FIR (בְּרוֹשׁ, H1360, cypress, pine; fir tree, berôsh). One cannot be certain whether the fir referred to twenty-one times in the Bible is the Aleppo Pine (Pinus halepensis), or a Cypress (Cupressus sempervirens).
The Aleppo Pine grows to a height of sixty ft., bearing short, stalked cones, and will withstand considerable periods of drought. It is certainly abundant in the hilly areas of Pal., where its wood is considered almost as valuable as cedar.
Because the fir is described in the Bible as “a goodly tree,” some have thought that it must be Pinus tinaster, which grows to a height of 120 ft., and is an important resin-producing tree.
Cypress wood is long lasting. The gates of Constantinople were made of it, and they lasted over a thousand years. Rafters were made of its wood Song of Solomon. The Temple floor was covered with planks of fir (
International Standard Bible Encyclopedia (1915)
2. The Identity of "Berosh":
The identity of berosh is uncertain. It was a name applied either to several of the Coniferae in common or to one or more outstanding species. If the latter is the case we can only seek for the most suited to Old Testament requirements. The Aleppo pine, Pinus Halepensis, is a fine tree which flourishes in the Lebanon, but its wood is not of special excellence and durability. A better tree (or couple of trees) is the sherbin of the Syrians; this name includes two distinct varieties in the suborder Cypressineae, the fine tall juniper, Juniperis excelsa and the cypress, Cypressus sempervirens. They both still occur in considerable numbers in the Lebanon and Anti-Lebanon; they are magnificent trees and produce excellent wood--resinous, fragrant, durable. If these trees were not classed locally, as now, under one name, then the cypress is of the two more probably the berosh. The coffins of Egyptian mummies were made of cypress; a compact variety of this cypress is cultivated all over the Turkish empire by the Moslems as an ornament in cemeteries. From early times the cypress has been connected with mourning.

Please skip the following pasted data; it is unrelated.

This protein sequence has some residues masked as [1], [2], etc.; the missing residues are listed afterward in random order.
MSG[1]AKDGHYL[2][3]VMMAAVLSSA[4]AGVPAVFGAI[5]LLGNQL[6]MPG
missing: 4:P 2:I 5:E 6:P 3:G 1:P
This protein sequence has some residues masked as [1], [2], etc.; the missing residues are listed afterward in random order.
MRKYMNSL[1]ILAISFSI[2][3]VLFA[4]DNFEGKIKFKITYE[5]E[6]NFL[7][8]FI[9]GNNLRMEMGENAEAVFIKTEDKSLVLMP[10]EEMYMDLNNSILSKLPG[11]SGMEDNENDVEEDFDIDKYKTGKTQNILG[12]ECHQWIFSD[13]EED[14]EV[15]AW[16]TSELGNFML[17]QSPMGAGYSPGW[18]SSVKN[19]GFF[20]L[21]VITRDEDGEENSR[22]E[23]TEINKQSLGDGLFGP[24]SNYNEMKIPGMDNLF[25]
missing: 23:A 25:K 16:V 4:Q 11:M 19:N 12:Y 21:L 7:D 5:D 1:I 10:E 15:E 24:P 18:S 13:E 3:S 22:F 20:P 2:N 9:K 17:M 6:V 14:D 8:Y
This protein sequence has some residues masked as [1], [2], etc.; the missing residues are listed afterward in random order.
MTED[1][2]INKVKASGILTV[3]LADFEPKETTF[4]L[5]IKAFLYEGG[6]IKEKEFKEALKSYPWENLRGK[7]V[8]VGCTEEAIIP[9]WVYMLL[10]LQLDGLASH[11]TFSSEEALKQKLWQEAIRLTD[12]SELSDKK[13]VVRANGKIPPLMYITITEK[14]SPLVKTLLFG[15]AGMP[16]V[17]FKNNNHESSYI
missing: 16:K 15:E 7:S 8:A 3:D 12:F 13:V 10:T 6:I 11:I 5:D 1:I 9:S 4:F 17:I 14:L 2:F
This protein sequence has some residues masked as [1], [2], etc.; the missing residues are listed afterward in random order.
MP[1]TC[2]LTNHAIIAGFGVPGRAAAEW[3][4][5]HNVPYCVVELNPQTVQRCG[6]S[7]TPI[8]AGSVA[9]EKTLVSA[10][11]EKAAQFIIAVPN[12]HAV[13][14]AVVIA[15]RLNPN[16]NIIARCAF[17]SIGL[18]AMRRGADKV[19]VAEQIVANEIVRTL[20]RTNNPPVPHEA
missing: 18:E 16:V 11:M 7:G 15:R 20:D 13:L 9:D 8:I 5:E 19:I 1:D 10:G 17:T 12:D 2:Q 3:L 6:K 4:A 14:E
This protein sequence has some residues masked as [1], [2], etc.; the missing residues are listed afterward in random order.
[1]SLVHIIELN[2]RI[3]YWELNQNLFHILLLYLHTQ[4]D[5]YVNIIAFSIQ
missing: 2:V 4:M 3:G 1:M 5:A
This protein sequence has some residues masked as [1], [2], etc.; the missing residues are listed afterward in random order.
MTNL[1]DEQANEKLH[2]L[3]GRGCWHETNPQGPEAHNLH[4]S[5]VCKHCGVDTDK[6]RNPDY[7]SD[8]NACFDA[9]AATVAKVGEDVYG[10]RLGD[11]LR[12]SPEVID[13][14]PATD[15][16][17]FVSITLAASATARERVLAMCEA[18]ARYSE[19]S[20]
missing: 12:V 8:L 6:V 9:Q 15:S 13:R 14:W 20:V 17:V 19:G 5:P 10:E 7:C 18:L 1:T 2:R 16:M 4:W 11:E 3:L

In the Apocrypha there are two definite references to the cypress (kuparissos). In
"I was exalted like a cedar in Libanus,
And as a cypress tree on the mountains of Hermon."
And in Sirach 50:10 the high priest Simon is said to be
"As an olive tree budding forth fruits,
And as a cypress growing high among the clouds."
These passages, especially the former, certainly favor the idea that berosh was the cypress; the name may, however, have included allied trees.